The Pels do this largely because they're giving up a much worse player on a much longer contract. They seem unwilling to fully commit to Davis at center, and lineups with ZBo and Davis would allow ZBo to function as the nominal center on defense. Meanwhile, both players can shoot enough on offense where spacing won't be an issue.

Asik's contract is five years, but is cost neutral this year and next with ZBo. The last three years his contract will be just 10% of the salary cap, and shouldn't affect any business the Grizzlies need to do.

Trade 4A: Grizzlies trade Jeff Green to the Cleveland Cavaliers for a trade exception and the Lakers 2019 2nd round pick.

Any time you can turn a 1st round pick into a 2nd round pick you have to do it. The Cavs pick up another wing for their title run, but I fully acknowledge they may not do this deal.

The Cavs may very well opt to wait to use this cap exception until next summer, after the cap goes up and luxury tax isn't as prohibitive. Simply adding Green for nothing will cost them something like $30mm in real Quicken Loans luxury cash. The next two trades are contingent upon this one happening and represent a branch of reality where the Cavs feel that adding Jeff Green is worth $30mm.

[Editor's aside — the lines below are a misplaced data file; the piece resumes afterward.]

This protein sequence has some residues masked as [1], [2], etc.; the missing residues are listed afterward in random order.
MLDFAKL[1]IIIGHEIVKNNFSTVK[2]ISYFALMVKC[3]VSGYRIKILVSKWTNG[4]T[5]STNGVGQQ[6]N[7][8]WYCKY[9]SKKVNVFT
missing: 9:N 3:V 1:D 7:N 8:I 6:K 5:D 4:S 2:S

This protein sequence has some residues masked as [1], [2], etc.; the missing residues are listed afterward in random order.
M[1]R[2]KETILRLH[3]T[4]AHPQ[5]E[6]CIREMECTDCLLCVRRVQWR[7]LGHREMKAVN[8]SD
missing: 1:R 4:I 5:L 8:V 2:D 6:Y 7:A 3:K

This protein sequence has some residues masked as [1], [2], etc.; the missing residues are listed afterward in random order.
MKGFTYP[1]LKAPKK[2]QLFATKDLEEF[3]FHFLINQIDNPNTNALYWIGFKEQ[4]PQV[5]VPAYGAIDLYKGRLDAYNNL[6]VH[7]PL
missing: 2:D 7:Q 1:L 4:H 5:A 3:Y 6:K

Trade 4B: Grizzlies take Chris Anderson's $5mm salary from Heat into the $9.55mm Jeff Green trade exception, and pick up the ability to swap either the Grizzlies, Pelicans or Clippers picks in 2018 or 2019 with the Heat.

The Heat (likely in 2018) and Grizzlies (same year) both owe picks during this timeframe. This trade just buys a bit of insurance on other likely non-lottery picks, and allows Memphis to benefit from an unforeseen Heat collapse.

Meanwhile, the Heat duck the luxury tax completely, avoid being a multi-year taxpayer, and do so with only a light penalty. The Grizzlies waive Chris Anderson, and still have $4.55mm of the trade exception left. Which they will use now....

Trade 4C: Grizzlies take Steve Novak's $3.755mm salary into rest of trade exception, and regain their 2017 2nd round pick and an OKC 2018 2nd round pick from the Thunder.

The Sixers will be skulking around on both of these previous trades, so it is likely Memphis can only get their 2nd round pick back in this trade.

Now the real pain...

Trade 5: Grizzlies trade Mike Conley, Courtney Lee & Russ Smith to New York Knicks for Langston Galloway, Kyle O'Quinn, Jose Calderon, Derrick Williams, the Knicks 2018 1st round pick (unprotected) and the Knicks 2022 2nd round pick.

There are only a few teams that would feel confident in their ability to re-sign Mike Conley. The Grizzlies would call around to teams like the Jazz (unwilling to part with Hood or Exum), Magic (waited this long for their young core to grow), and Rockets (only willing to trade with Houston if they trade Lawson, Clint Capela and Terrance Jones) but in the end there just aren't many teams willing to give up long term assets for what could be an 8 month rental.

The Knicks could try to sign Conley outright next year, but having Bird Rights on him in the summer would give them a leg up in completing that dream, and with Conley, Lee, Melo, Robin Lopez and Porzingis in the fold, they have the makings of an actual basketball team that is attractive to actual good basketball players.